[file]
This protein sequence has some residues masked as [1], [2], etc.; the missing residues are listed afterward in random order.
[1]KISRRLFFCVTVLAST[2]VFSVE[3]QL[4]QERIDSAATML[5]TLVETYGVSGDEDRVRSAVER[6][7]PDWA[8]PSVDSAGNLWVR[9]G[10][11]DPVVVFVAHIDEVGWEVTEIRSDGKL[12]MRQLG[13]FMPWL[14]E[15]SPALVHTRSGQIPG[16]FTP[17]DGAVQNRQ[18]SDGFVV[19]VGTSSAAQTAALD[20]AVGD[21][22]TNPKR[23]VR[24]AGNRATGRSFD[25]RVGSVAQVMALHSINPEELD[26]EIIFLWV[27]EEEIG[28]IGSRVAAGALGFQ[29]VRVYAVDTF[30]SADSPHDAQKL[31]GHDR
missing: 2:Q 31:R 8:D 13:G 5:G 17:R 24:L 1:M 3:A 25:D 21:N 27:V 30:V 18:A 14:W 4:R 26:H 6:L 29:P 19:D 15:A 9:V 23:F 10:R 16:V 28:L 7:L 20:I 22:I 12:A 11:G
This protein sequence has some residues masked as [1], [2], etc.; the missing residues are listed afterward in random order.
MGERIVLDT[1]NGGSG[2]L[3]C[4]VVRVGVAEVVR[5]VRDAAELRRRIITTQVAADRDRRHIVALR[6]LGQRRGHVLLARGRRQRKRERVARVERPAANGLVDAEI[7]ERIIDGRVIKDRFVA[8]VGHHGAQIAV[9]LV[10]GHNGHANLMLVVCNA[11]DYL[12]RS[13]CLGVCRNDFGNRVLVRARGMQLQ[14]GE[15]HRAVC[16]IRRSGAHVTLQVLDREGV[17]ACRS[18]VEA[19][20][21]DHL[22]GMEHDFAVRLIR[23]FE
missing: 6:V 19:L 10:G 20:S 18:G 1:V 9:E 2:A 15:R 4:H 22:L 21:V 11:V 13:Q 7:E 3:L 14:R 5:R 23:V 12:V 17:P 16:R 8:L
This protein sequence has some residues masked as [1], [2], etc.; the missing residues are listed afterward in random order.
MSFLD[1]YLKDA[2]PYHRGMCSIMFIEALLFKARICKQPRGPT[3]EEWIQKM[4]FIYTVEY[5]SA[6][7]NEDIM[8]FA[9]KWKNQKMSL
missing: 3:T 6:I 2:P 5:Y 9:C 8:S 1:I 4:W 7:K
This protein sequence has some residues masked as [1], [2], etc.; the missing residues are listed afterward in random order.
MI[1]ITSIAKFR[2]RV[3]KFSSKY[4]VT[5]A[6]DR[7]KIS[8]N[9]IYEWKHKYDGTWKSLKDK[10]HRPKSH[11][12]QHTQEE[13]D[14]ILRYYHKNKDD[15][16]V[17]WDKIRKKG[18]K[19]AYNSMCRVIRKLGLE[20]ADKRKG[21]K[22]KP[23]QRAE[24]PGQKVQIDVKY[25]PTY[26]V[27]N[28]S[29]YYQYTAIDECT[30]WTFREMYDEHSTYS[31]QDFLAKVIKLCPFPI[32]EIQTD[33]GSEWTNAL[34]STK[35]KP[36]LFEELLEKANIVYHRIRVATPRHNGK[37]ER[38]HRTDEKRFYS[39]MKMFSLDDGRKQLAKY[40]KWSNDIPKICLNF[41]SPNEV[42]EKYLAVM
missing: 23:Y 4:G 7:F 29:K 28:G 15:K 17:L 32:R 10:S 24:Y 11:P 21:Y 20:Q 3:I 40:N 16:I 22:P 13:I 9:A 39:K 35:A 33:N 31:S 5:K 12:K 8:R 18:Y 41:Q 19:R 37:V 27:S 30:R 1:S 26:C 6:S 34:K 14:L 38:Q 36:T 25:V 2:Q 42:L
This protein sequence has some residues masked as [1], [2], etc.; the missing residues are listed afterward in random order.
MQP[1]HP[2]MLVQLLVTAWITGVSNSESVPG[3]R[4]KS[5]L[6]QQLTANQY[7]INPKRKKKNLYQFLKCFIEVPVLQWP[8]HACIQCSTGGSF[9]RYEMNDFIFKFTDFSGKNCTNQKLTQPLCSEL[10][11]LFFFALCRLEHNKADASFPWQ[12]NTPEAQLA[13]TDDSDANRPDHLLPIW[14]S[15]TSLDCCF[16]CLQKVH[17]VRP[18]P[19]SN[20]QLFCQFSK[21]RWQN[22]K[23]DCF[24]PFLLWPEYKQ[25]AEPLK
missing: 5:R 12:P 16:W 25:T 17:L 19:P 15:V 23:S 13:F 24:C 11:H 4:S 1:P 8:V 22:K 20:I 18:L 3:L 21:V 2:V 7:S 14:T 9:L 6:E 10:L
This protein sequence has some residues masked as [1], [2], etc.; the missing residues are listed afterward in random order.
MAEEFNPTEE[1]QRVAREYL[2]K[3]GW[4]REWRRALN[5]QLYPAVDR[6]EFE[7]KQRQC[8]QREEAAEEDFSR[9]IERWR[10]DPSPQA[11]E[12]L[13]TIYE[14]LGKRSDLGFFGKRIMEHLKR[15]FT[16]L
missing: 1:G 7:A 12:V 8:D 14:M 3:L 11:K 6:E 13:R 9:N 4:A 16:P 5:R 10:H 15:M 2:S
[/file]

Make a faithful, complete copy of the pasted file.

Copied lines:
This protein sequence has some residues masked as [1], [2], etc.; the missing residues are listed afterward in random order.
[1]KISRRLFFCVTVLAST[2]VFSVE[3]QL[4]QERIDSAATML[5]TLVETYGVSGDEDRVRSAVER[6][7]PDWA[8]PSVDSAGNLWVR[9]G[10][11]DPVVVFVAHIDEVGWEVTEIRSDGKL[12]MRQLG[13]FMPWL[14]E[15]SPALVHTRSGQIPG[16]FTP[17]DGAVQNRQ[18]SDGFVV[19]VGTSSAAQTAALD[20]AVGD[21][22]TNPKR[23]VR[24]AGNRATGRSFD[25]RVGSVAQVMALHSINPEELD[26]EIIFLWV[27]EEEIG[28]IGSRVAAGALGFQ[29]VRVYAVDTF[30]SADSPHDAQKL[31]GHDR
missing: 2:Q 31:R 8:D 13:G 5:G 17:R 24:L 1:M 3:A 25:D 21:N 27:V 30:V 18:A 14:W 4:R 26:H 6:L 29:P 19:D 15:A 9:V 23:F 10:R 16:V 28:L 7:L 20:I 22:I 12:A 11:G
This protein sequence has some residues masked as [1], [2], etc.; the missing residues are listed afterward in random order.
MGERIVLDT[1]NGGSG[2]L[3]C[4]VVRVGVAEVVR[5]VRDAAELRRRIITTQVAADRDRRHIVALR[6]LGQRRGHVLLARGRRQRKRERVARVERPAANGLVDAEI[7]ERIIDGRVIKDRFVA[8]VGHHGAQIAV[9]LV[10]GHNGHANLMLVVCNA[11]DYL[12]RS[13]CLGVCRNDFGNRVLVRARGMQLQ[14]GE[15]HRAVC[16]IRRSGAHVTLQVLDREGV[17]ACRS[18]VEA[19][20][21]DHL[22]GMEHDFAVRLIR[23]FE
missing: 6:V 19:L 10:G 20:S 18:G 1:V 9:E 2:A 15:R 4:H 22:L 21:V 11:V 13:Q 7:E 3:L 14:R 5:R 23:V 12:V 17:P 16:R 8:L
This protein sequence has some residues masked as [1], [2], etc.; the missing residues are listed afterward in random order.
MSFLD[1]YLKDA[2]PYHRGMCSIMFIEALLFKARICKQPRGPT[3]EEWIQKM[4]FIYTVEY[5]SA[6][7]NEDIM[8]FA[9]KWKNQKMSL
missing: 3:T 6:I 2:P 5:Y 9:C 8:S 1:I 4:W 7:K
This protein sequence has some residues masked as [1], [2], etc.; the missing residues are listed afterward in random order.
MI[1]ITSIAKFR[2]RV[3]KFSSKY[4]VT[5]A[6]DR[7]KIS[8]N[9]IYEWKHKYDGTWKSLKDK[10]HRPKSH[11][12]QHTQEE[13]D[14]ILRYYHKNKDD[15][16]V[17]WDKIRKKG[18]K[19]AYNSMCRVIRKLGLE[20]ADKRKG[21]K[22]KP[23]QRAE[24]PGQKVQIDVKY[25]PTY[26]V[27]N[28]S[29]YYQYTAIDECT[30]WTFREMYDEHSTYS[31]QDFLAKVIKLCPFPI[32]EIQTD[33]GSEWTNAL[34]STK[35]KP[36]LFEELLEKANIVYHRIRVATPRHNGK[37]ER[38]HRTDEKRFYS[39]MKMFSLDDGRKQLAKY[40]KWSNDIPKICLNF[41]SPNEV[42]EKYLAVM
missing: 23:Y 4:G 7:F 29:K 28:G 15:K 17:L 32:R 10:S 24:Y 11:P 21:Y 20:Q 3:I 40:N 16:I 22:P 13:I 9:A 39:K 35:A 33:N 31:S 5:K 12:K 8:R 18:Y 41:Q 19:R 37:V 27:S 30:R 1:S 26:C 6:S 34:K 14:L 38:Q 36:T 25:V 2:Q 42:L
This protein sequence has some residues masked as [1], [2], etc.; the missing residues are listed afterward in random order.
MQP[1]HP[2]MLVQLLVTAWITGVSNSESVPG[3]R[4]KS[5]L[6]QQLTANQY[7]INPKRKKKNLYQFLKCFIEVPVLQWP[8]HACIQCSTGGSF[9]RYEMNDFIFKFTDFSGKNCTNQKLTQPLCSEL[10][11]LFFFALCRLEHNKADASFPWQ[12]NTPEAQLA[13]TDDSDANRPDHLLPIW[14]S[15]TSLDCCF[16]CLQKVH[17]VRP[18]P[19]SN[20]QLFCQFSK[21]RWQN[22]K[23]DCF[24]PFLLWPEYKQ[25]AEPLK
missing: 5:R 12:P 16:W 25:T 17:L 19:P 15:V 23:S 13:F 24:C 11:H 4:S 1:P 8:V 22:K 20:I 18:L 3:L 21:V 2:V 7:S 14:T 9:L 6:E 10:L
This protein sequence has some residues masked as [1], [2], etc.; the missing residues are listed afterward in random order.
MAEEFNPTEE[1]QRVAREYL[2]K[3]GW[4]REWRRALN[5]QLYPAVDR[6]EFE[7]KQRQC[8]QREEAAEEDFSR[9]IERWR[10]DPSPQA[11]E[12]L[13]TIYE[14]LGKRSDLGFFGKRIMEHLKR[15]FT[16]L
missing: 1:G 7:A 12:V 8:D 14:M 3:L 11:K 6:E 13:R 9:N 4:A 16:P 5:R 10:H 15:M 2:S